IRS launches ‘Get My Payment’ tool to track your stimulus payment

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The Internal Revenue Service started sending out stimulus payments this week — but while 80 million people can expect the money to hit their bank accounts by Wednesday, others will be waiting longer before the cash is in their hands.

On Wednesday the IRS launched the Get My Payment tool which will allow taxpayers to track their stimulus payments. You will need to enter your Social Security number, date of birth and mailing address in order to track your payment, the Treasury Department said.

The tool will provide the following information:

— Payment status
— Payment type
— Whether the IRS needs more information, including bank account information

If you provide your information, you should receive a status message like this example:

If you did not use file a tax return in 2018 or 2019, there is a separate tool for non-filers to submit basic personal information to receive stimulus payments.

If you filed 2018 or 2019 tax returns with your direct deposition information on file, or if you are a Social Security recipient, you don’t need to take any further action as you will automatically receive your check in your bank account in the coming days.

The IRS says, however, once your check is scheduled for delivery, you are prohibited from updating your bank account information.

Taxpayers are also not allowed to change bank account information that is already on file with the IRS in an effort to help protect against potential fraud.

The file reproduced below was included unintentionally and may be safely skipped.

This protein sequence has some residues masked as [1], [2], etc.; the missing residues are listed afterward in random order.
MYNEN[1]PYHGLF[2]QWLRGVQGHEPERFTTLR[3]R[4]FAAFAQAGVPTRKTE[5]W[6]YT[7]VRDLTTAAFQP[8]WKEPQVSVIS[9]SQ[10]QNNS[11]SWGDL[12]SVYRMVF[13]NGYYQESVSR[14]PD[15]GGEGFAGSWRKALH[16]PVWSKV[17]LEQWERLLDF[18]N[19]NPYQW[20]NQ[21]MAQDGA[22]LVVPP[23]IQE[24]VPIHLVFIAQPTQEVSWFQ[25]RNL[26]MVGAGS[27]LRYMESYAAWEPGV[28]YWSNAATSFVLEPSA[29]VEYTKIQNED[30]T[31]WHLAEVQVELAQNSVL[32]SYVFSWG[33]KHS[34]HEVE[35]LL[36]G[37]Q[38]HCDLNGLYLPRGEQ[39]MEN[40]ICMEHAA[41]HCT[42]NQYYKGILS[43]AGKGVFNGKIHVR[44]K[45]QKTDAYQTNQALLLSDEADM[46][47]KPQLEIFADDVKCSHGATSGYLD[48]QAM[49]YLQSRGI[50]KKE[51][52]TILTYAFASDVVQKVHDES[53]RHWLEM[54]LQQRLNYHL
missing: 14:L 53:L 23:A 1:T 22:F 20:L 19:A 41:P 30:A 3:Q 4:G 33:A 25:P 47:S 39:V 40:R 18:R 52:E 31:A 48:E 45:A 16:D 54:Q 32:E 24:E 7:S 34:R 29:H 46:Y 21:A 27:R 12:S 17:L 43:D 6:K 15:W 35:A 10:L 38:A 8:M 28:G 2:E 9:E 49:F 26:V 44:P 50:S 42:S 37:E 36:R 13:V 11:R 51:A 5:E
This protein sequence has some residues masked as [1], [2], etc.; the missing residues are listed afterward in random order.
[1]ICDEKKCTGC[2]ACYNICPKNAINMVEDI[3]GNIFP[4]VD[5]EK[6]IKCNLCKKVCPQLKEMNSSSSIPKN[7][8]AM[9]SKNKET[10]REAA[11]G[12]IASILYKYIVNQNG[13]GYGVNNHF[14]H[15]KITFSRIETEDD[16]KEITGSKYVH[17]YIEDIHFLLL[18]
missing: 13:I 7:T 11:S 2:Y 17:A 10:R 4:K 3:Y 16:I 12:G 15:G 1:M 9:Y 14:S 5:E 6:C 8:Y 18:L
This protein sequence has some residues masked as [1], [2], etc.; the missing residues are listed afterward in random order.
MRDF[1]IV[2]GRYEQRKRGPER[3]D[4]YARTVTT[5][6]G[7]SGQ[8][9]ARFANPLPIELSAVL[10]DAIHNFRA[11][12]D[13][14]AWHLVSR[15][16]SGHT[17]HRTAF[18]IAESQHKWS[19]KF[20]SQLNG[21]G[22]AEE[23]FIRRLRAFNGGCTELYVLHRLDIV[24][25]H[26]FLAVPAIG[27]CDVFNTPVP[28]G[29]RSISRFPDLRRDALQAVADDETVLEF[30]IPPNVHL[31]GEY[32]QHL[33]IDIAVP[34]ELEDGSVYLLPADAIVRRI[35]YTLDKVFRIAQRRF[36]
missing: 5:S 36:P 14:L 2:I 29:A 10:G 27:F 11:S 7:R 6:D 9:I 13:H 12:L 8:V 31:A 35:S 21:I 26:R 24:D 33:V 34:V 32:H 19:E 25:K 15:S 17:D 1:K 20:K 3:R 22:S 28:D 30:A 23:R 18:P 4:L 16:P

It’s important to note that the IRS does not email, text, or use social media to request your personal or financial information.

Anyone earning up to $75,000 in adjusted gross income and who has a Social Security number will receive a $1,200 payment.

That means married couples filing joint returns will receive the full payment — $2,400 — if their adjusted gross income, which what you report on your taxes, is under $150,000.

The payment steadily declines for those who make more.

Those earning more than $99,000, or $198,000 for joint filers, are not eligible.

For heads of household with one child, the benefit starts to decline at $112,500 and falls to zero at $146,500.

Parents will also receive $500 for each qualifying child.

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